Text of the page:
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Blocked YouTube Work Around
How Can I Use YouTube Videos With My Students?
Okay, as most of you are aware, the county has set the proxy filters up so that all of the workarounds that we have used for YouTube over the last couple of years no longer work. The best we can do at the moment is to find an alternate way to share the videos you wish to use with your students while at school. (Discovery Ed and Safari Montage are currently valid choices.)
I’m going to continue to recommend that you first post your videos to YouTube as this is a much more elegant solution for students viewing videos when they are anywhere other than school.
Okay, once you have created and uploaded your video to YouTube, you may want to take two more steps before closing your project. Why not burn a DVD of your video while your video is sitting there? It’s easy! If you created your video in Movie Maker, just choose “Save Movie” and then click on “Burn a DVD”. Pop in a blank DVD and wait.
Once your DVD is done, you may also want to choose to save using “For computer” to create a smaller version of your movie which you could then share with your students using your Google drive, eClass, or Discovery Education (on a BYOD device) or even the good, old share drive (on a student PC).
If you used Community Clips or some other way to create your movie, just open your movie in Media Player on your computer and click on the Playlist shortcut (shown below) and then click on the tab labeled “Burn”.
Once you are at the above screen, navigate to the files you want to include on your disc and drag them over to your “Burn list”. Finally, insert a blank disc and click on “Start burn”.
Be aware that older DVD players (like the one in your classroom) will not be able to play this data DVD disc. You’ll need a relatively modern DVD player or a computer to play these files. If you need to play them in an old DVD player, just open the clips in Movie Maker and then follow the directions above to burn a DVD from within Movie Maker.
Now, you should take the same file you uploaded to YouTube and upload it to either Discovery Ed or Safari Montage. Links from both of these sites will stream rather than force users to download your video. (This is what happens if you simply upload them to eClass (D2L).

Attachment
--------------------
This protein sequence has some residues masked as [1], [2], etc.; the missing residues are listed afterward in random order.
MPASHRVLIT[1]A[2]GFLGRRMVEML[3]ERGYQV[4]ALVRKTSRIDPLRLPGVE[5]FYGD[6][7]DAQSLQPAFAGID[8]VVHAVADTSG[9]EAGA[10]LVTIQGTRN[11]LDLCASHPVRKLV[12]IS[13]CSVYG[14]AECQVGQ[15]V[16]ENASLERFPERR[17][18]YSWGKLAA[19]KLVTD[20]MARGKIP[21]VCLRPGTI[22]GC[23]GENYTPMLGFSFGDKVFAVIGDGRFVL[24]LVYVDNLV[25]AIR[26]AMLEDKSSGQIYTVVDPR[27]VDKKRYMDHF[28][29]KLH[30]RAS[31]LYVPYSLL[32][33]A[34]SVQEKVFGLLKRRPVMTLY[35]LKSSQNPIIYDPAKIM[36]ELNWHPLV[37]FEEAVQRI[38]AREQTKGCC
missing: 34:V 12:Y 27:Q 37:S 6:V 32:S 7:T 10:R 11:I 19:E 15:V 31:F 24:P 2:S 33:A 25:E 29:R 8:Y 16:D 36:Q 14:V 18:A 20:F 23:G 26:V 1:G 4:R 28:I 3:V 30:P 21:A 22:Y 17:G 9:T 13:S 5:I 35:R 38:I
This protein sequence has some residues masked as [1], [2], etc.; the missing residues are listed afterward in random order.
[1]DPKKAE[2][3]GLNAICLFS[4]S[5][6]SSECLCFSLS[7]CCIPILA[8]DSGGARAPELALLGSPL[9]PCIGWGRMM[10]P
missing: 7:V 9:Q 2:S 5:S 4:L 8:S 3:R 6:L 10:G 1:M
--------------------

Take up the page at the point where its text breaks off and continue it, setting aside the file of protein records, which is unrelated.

If you have identified YouTube videos you wish to use with your students at school, but you didn’t create, I’m also going to show you a Google Chrome browser extension that will allow you to download the video from YouTube. I’m going to recommend that you then upload that file to eClass or Discovery Education. Students will then be able to download and view the video from within their student portal. That’s right, they will have to download the videos before they can watch them and this may take some time depending on the video’s length. Like I said, it’s not elegant. But it will work.
Okay, so the first thing you will need to do is go here ->
and click on “Install”
at the bottom of the page. This will not install anything but it will download the extension you need to give Chrome the ability to download YouTube videos. By default, Chrome will download it to your download folder.
The next step is to actually install the extension so you can use it. Click on the wrench or the 3 bars in the upper right-hand corner of your browser (next to the bookmark star) and choose “Settings” from the drop-down menu.
Now click on the word “Extensions” under “Chrome” in the leftmost column.
From here you can simply drag the extension named “fastesttube_2.0.1.crx out of the download folder and drop it anywhere on the Chrome settings screen.
Depending on your browsers security settings, you may need to confirm the install.
Your extensions screen in Chrome should now show the new extension as “Enabled”.
Now go to YouTube and find a video you wish to use with students. Now look down below the video next to the Like thumbs and notice the tool labeled “Download”. Depending on the video you may have a couple of options. I would caution you to choose the smallest resolution available and to choose “MP4” rather than “FLV” (Flash Video). After all, one of the few advantages to this clunky workaround is that your students don’t have to have Flash.
There is another solution
that avoids having to download the video but does require your students log in to the student accounts I have created for them at Discovery Education.
Finally you can use third-party websites to convert streaming video content to downloadable files.
1.Find the video on YouTube that you wish to use.
2.Replace the portion of the URL after
3.You will be taken to a web page with a number of options for converting and downloadingYouTube videos. Be Careful! Not all these sites are above board. Do not choose a site that requires you to download any software.
4.The page will help you by grouping the more dangerous sites together.
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